At Madrid he very soon found himself too much occupied for the literary work he had counted on. He had accepted the place under the impression that his duties would not greatly interfere with the writing of the "Life of Washington," on which he was then fairly launched. But from the beginning he found the situation in Spain unexpectedly[87] absorbing. It was the usual Spanish situation, to be sure: a designing pretender, a child monarch, a court honeycombed with intrigue, and a people ready for anything spectacular. When Irving was presented to the young queen, she was closely guarded. "On ascending the grand staircase, we found the portal at the head of it, opening into the royal suite of apartments, still bearing the marks of the midnight attack upon the palace in October last, when an attempt was made to get possession of the persons of the little queen and her sister, to carry them off.... The marble casements of the doors had been shattered in several places, and the double doors themselves pierced all over with bullet-holes, from the musketry that played upon them from the staircase during that eventful night. What must have been the feelings of those poor children, on listening from their apartment to the horrid tumult, the outcries of a furious multitude, and the reports of fire-arms, echoing and reverberating through the vaulted halls and spacious courts of the immense[88] edifice, and dubious whether their own lives were not the object of the assault!" Such an appeal to Irving's sympathy and chivalry was enough to deprive the situation of its quality of opéra-bouffe.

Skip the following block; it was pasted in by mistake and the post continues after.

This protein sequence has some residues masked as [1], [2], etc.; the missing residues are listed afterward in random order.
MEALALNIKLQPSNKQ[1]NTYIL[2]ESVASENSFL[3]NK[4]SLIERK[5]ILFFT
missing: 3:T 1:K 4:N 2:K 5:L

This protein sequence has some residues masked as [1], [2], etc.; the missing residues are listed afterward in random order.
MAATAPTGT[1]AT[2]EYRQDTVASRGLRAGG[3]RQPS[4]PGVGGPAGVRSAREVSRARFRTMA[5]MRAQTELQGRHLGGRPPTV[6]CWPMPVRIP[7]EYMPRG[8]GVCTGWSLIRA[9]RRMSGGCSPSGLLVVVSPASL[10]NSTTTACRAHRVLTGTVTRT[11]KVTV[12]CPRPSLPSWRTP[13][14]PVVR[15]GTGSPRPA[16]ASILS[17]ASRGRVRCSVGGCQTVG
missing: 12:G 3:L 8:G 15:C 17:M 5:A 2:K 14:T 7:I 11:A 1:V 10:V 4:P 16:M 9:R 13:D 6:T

Presently an insurrection takes place in Barcelona. The regent hurries off to quell it, and Irving's letters are full of the pomp and circumstance of war. The regent is successful, and returns apparently firmer than ever in power. But a few months later the trouble breaks out again, more seriously; Madrid is placed in a state of siege, and martial law declared. The life of the queen is thought to be in danger, and the diplomatic corps, headed by Irving, offers its services for her protection. Finally the regent is driven out of power, and blows are once again succeeded by intrigue. Such, briefly, was the character of the little drama in which the quiet American author was to take a significant part, during his whole ministry. This Spanish experience is fully recorded in his family letters. He was always a voluminous letter-writer; during[89] this period he is fairly encyclopedic. A single letter to his sister fills thirteen closely printed pages of his nephew's biography. His official dispatches, too, were very full and thorough. Webster valued them particularly, and remarked that he "always laid aside every other correspondence to read a diplomatic dispatch from Mr. Irving." He had time, too, for many charming chatty letters to the nieces at Sunnyside. Here is a Thackerayish passage from one of them: "You seem to pity the poor little queen, shut up with her sister like two princesses in a fairy tale, in a great, grand, dreary palace, and wonder whether she would not like to change her situation for a nice little cottage on the Hudson? Perhaps she would, Kate, if she knew anything of the gayeties of cottage life; if she had ever been with us at a picnic, or driven out in the shandry-dan with the two roans, and James, in his slipshod hat, for a coachman, or yotted in the Dream, or sang in the Tarrytown choir, or shopped at Tommy Dean's; but, poor thing! she[90] would not know how to set about enjoying herself. She would not think of appearing at church without a whole train of the Miss ——s and the Miss ——s, and the Miss ——s, as maids of honor, nor drive through Sleepy Hollow except in a coach and six, with a cloud of dust, and a troop of horsemen in glittering armor. So I think, Kate, we must be content with pitying her, and leaving her in ignorance of the comparative desolateness of her situation."